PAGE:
“I suppose you were against.” I cross my legs and shiver, pulling the blanket tighter across my back. The phone with his voice is warm between my cheek and my bare shoulder.


“Hell yeah. That was an obscene amount of tequila.”


“That seems dramatic.” I reach back through the window and take a cigarette and my lighter from the inside sill.


“Nope. Ob-scene.” He drags the word out like molasses and pauses for a moment.


I click the lighter three times until a flame finally flares up to catch the edge of the paper. I breathe in deeply, then watch my breath spiral away from me in a cloud of steam.


“Are you smoking?”


“No,” I say, coughing loudly.


“You’re an idiot.”


“Maybe.” I can almost see him shaking his head, and smile in spite of myself.


“Come meet me for breakfast.”


I exhale again, close my eyes. “Maybe.”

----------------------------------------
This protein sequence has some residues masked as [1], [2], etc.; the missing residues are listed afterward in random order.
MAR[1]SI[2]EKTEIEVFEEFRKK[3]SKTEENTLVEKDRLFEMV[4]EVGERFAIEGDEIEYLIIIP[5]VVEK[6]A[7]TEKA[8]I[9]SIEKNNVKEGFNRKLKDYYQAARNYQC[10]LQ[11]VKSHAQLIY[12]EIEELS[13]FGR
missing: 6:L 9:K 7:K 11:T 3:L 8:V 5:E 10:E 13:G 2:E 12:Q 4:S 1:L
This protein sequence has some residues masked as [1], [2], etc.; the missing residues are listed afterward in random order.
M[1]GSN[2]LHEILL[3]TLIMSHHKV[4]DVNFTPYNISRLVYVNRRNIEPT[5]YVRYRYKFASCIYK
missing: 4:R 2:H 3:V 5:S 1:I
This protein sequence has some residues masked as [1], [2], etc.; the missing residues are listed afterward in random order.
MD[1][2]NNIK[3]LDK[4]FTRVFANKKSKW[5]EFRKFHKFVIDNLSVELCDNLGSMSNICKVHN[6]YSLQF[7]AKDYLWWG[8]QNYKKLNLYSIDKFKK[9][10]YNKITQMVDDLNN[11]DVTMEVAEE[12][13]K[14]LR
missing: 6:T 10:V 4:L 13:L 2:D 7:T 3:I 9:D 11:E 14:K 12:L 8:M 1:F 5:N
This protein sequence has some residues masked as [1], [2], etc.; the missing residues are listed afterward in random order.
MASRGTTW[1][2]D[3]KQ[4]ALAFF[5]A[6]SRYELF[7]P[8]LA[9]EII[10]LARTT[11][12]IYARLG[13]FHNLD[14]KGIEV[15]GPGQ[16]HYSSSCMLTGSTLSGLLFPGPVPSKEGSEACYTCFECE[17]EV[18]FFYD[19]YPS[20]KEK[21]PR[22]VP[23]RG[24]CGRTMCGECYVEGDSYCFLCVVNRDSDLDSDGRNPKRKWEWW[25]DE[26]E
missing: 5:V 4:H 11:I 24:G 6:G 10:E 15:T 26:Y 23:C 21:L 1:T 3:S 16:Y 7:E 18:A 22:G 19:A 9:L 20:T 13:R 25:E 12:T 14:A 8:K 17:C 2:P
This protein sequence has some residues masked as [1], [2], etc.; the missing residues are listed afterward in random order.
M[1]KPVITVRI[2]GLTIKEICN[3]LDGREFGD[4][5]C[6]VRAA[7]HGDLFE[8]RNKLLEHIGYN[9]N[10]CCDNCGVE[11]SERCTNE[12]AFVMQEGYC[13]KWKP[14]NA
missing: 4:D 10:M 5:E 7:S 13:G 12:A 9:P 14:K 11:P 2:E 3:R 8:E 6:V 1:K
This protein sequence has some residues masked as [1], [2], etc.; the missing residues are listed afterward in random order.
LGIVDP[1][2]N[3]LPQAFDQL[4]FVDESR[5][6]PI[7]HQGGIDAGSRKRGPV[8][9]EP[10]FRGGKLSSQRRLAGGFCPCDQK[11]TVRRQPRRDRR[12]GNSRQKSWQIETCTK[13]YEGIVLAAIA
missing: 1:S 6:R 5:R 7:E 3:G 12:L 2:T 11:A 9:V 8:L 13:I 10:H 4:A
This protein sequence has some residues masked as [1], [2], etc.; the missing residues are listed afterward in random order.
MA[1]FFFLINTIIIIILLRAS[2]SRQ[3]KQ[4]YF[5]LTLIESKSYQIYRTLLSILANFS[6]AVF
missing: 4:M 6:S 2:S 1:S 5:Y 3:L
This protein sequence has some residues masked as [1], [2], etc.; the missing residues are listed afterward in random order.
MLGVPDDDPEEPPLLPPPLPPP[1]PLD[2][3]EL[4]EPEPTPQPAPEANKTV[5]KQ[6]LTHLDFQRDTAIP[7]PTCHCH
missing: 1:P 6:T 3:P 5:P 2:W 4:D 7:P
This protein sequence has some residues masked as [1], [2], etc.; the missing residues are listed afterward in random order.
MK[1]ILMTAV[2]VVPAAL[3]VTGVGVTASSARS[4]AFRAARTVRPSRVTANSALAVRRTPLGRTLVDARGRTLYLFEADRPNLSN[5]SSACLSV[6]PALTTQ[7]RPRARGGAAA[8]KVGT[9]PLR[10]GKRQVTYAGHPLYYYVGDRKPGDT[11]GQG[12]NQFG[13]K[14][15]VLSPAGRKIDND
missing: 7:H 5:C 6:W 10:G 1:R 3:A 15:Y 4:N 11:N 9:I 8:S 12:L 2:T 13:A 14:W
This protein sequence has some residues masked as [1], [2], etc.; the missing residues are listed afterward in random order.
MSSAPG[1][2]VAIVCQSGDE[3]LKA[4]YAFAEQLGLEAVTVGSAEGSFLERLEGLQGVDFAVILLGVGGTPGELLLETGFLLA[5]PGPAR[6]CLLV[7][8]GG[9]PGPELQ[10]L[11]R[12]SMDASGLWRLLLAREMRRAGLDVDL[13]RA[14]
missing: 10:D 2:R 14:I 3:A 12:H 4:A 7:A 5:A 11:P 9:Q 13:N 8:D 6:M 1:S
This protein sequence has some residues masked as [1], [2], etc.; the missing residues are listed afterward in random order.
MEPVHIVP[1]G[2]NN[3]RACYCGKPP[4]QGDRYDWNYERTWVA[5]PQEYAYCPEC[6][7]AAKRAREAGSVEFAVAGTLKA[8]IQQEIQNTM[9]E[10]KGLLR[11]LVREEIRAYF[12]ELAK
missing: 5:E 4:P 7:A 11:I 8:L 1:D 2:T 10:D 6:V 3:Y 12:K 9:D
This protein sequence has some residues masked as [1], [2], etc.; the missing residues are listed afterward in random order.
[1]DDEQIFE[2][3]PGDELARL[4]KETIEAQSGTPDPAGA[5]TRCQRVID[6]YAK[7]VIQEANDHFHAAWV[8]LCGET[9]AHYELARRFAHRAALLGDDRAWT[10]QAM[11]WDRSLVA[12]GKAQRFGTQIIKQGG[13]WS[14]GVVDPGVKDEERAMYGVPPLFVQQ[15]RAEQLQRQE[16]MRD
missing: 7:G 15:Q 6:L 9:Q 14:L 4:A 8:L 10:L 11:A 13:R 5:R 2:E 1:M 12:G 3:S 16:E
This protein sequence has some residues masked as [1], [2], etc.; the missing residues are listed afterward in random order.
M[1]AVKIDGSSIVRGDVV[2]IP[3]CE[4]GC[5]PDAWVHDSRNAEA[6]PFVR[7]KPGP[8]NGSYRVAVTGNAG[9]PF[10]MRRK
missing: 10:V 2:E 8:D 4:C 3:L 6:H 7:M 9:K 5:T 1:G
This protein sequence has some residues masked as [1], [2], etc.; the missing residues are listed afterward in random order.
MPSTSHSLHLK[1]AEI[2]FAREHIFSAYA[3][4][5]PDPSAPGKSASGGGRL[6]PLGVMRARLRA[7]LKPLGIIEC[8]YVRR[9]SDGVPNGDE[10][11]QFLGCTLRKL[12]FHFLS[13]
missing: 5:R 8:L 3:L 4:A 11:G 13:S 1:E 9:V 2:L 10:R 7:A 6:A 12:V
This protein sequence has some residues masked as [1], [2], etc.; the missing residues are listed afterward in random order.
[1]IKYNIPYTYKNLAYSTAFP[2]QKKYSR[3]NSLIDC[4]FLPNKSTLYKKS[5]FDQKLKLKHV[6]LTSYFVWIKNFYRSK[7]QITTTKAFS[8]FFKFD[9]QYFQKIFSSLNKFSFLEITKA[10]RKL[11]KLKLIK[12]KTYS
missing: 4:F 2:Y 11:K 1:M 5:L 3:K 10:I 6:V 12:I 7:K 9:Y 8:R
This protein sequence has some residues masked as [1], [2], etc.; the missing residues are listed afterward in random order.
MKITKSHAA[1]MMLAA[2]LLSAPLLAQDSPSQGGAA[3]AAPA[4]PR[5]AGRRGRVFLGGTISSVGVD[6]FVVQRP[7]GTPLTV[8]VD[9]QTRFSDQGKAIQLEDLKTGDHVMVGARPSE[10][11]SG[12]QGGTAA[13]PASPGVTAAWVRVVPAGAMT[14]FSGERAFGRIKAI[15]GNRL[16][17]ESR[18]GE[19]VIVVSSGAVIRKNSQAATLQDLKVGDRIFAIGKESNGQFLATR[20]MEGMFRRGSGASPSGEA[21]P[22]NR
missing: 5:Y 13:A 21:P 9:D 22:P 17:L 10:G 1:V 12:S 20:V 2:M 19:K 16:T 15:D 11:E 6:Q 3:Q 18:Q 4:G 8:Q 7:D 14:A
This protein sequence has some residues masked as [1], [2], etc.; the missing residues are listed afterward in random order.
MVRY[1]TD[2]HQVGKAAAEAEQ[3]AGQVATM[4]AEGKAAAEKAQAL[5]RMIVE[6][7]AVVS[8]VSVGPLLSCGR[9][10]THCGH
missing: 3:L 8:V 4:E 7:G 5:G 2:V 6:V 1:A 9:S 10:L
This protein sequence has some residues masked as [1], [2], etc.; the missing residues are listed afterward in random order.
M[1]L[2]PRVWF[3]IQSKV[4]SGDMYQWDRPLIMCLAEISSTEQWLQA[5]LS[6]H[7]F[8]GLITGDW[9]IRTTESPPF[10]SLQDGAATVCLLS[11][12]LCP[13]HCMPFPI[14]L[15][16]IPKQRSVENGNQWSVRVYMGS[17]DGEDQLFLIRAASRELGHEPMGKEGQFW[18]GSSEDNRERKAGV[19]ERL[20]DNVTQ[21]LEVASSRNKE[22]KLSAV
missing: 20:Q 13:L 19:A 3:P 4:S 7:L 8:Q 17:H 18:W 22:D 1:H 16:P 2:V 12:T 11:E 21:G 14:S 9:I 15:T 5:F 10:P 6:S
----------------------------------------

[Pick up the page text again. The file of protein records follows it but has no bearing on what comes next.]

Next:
“Not maybe—yes. The MacDonald’s downtown.”




“Most definitely. See you in 20.”


The line clicks dead but I leave the phone where it is, much too hot on the delicate skin of my neck. I’m shivering hard now in my undershirt and shorts, but I want to finish my cigarette. I want to be the kind of girl who smokes cigarettes on the roof at dawn but doesn’t cough. The kind of girl who doesn’t drink mint tea but high-grade espresso, or black coffee without any cream or sugar. As I stub it out, half finished, with the toe of my slipper, and the tobacco turns to ash the roof, I think about how much better it would be if, instead of filling up my head with all of this nonsense, I could bring myself to make room for practical skills.

About the Author

Johanna Peacock is a fourth-year English student at the University of Ottawa. The daughter of two writers, Johanna grew up with a love of literature and has won numerous community and school awards for her work. In her spare time she can be found running, trying out new vegetarian recipes, re-watching Wes Anderson movies, or drinking prodigious amounts of tea. Follow her on Twitter.